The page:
THE END OF THE LONG SUMMER by Dianne Dumanoski

THE END OF THE LONG SUMMER

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KIRKUS REVIEW

A passionate, precise account of climate change and a persuasive strategy for dealing with “Nature’s return to center stage as a critical player in human history.”

Though the media usually bemoans global warming from vast industrial carbon-dioxide release, science and environmental journalist Dumanoski (co-author: Our Stolen Future: Are We Threatening Our Fertility, Intelligence, and Survival?, 1996) describes additional problems such as “global fertilization” from fertilizer runoff, which pours into oceans and causes explosive growths of algae that result in dead zones with oxygen levels too low to support animal life. The author interviews scientists who agree that human activity is quickening climate change, but they add that this is not necessarily a gradual process. New research reveals that when certain factors—rising carbon-dioxide levels, melting polar ice—reach a “tipping point,” changes in weather, temperature or sea level can occur with disastrous speed—within decades. Turning to solutions, the author avoids the usual jeremiad about returning to simple village life, instead delivering an insightful overview of our evolution. Humans, she points out, have adapted to every conceivable environment from the arctic to desert wastelands to jungles. Since we are capable of not merely existing but thriving in a world without unlimited energy and consumer goods, it’s necessary to continue to be proactive, rather than fleeing the problems confronting our planet. This will require numerous short-term sacrifices to achieve long-term benefits, notes Dumanoski, and leaders must strongly advocate for policies that address the many environmental changes to come—despite their unpopularity.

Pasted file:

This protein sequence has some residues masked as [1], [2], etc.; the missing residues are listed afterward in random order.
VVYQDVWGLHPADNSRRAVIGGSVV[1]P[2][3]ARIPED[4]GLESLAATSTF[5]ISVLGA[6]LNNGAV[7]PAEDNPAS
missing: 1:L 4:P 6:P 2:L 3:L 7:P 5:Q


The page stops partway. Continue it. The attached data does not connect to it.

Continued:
Readers will find the author’s arguments convincing but may worry about the prospect of carrying them out.

Pub Date: July 14th, 2009
ISBN: 978-0-307-39607-5
Page count: 256pp
Publisher: Crown
Review Posted Online:
Kirkus Reviews Issue: May 15th, 2009